Europe Trip Day 33-44
What a difference four hours can make. After leaving our remote cottage in Rodello we arrived in sunny seaside Portovenere on the Mediterranean Sea. The change in ambiance was amazing. On our first night we devoured a delicious seafood platter at a local restaurant on the harbour. It was heaven after the lack of restaurants in the countryside.
On Sunday we took a boat trip to the Cinque Terre, a rugged portion of coast on the Italian Riviera with extraordinary scenic landscapes providing a traditional way of life that has existed for a thousand years. The five tiny, picturesque villages Riomaggiore, Manarola, Corniglia, Vernazza and Monterosso are carved into the rocky coastline of Italy’s Liguria region. It is bizarre and intriguing to contemplate how these buildings were built centuries ago. The colour of the ocean water is astonishing, brilliant blue/green.
One of the reasons tourists flock to Cinque Terre is to hike the rugged trails between the five villages. Unfortunately some paths were devastated by the 2011 floods and are currently closed for restoration. Visitors also like to swim in the sea and bask in the sun on the rocky beaches. Hundreds of bodies of all shapes and sizes seek out deck chairs and colourful umbrellas for hire in Monterosso.
On our last day in Potovenere we explored more of the town walking to the headland on the edge of the entrance to the bay to see the Gothic Church of St. Peter and the Doria Castle. Most tourists don’t bother walking up this far but we wanted to see everything. On the way we discovered Byron’s grotto where the waves of the Mediterranean spectacularly crash against the rocks. We continued walking through narrow alleyways and up flights of rocky steps to reach the summit and wondered how people live their lives on such steep slopes. The views over the sea and the town from the top are remarkable.
After a magical three nights in Portovenere we headed southeast toward Tuscany with a brief stop in Pisa to see the leaning tower and take some snaps with thousands of other tourists. Our next home was in an area known as Crete Senesi in the Tuscan region where the distinctive grey colouration of the soil gives the landscape a lunar appearance. This landscape contradicted my perception of lush green rolling hills gained from the movie ‘Under the Tuscan Sun’. There are some green hills but many more what looks like fields of clay.
During our stay at Casetta we enjoyed scenic drives to discover several walled medieval hill towns including Siena, San Gimignano, Castellina in Chianti, Montepulciano and Asciano.
A day trip to the beautiful town of Fiorenze (Florence) was a highlight of our stay in Tuscany. Florence’s museums, palaces, and churches house some of the greatest artistic treasures in the world. Seeing Michelangelo’s David in the Accademia was a surreal experience for me. The light shines upon the seven-foot tall David and commands attention drawing your eyes to the smooth lines of the marble sculpture created in 1504. We soaked in the grandeur of the Duomo, marveled at the architecture and sheer size of the countless ancient buildings and strolled across the Ponte Vecchio in the late afternoon sunshine. It was a long and exhausting day after walking many kilometres but so rewarding. I am forever grateful for the opportunity to experience the majesty of Firenze (Florence) that is now embedded in my memory.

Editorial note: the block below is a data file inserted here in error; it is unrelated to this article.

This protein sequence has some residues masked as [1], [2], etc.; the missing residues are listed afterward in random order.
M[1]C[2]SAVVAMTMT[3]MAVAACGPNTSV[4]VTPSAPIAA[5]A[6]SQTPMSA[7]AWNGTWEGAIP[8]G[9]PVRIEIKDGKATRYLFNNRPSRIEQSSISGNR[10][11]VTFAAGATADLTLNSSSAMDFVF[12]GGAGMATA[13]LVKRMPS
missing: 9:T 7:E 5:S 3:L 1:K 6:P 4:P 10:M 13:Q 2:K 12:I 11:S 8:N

Our last port of call before flying home was three nights in Rome. The drive from Casetta took three hours and as we got closer to Rome the intensity of the traffic became hectic. Drivers have to be forceful to get where they need to go and people park cars anywhere they can squeeze them in. Graffiti is plentiful around Melbourne where I live in Australia but I have never seen such vast amounts of graffiti as there is in Rome. Beggars plead for money from motorists when they stop at traffic lights leading me to believe things are desperate in Rome.
The last two days of our 44 day journey were challenging. Huge crowds of people flock to Rome every day and we added two more people. The major historic sites are several kilometres apart spread across the city so lots of walking is required. Crossing the street is like a life threatening dash between cars, taxis, buses and motorbikes. There is no place for the timid in Rome.
The Trevi fountain was a priority on my must see list and I was disappointed to discover it closed for renovation. We saw the Vatican from the outside because the queues to look inside had a four-hour wait time. The magnificence of the coliseum commands attention and dominates the area. With so many historic buildings and statues in Rome, some dating back to 4000BC, it is difficult to take them all in. Illusionists, musicians and singers entertain the crowds in the plazas creating a vivacious atmosphere of fun.
There is no shortage of places to eat in Rome. We ate at Sofia Restaurant on via Capo le Case, a lovely Italian restaurant that served delicious food and was a first-rate experience. The second day we had an equally delicious lunch at Il Papalino on Borgo Pio, recommended by my blogger friend Julie Cook. We walked for kilometres between the sites and each night arrived back at the hotel exhausted. It was two days of ups and downs, a perfect example of travel experiences. You learn to make the best of everything that comes your way. That’s life in Roma.
Tomorrow morning we board the long flight home to Australia. So much has happened in the last seven weeks my head is spinning. I’m tired and ready to go home now. When I return home I intend to write a reflection of my feelings about the whole journey.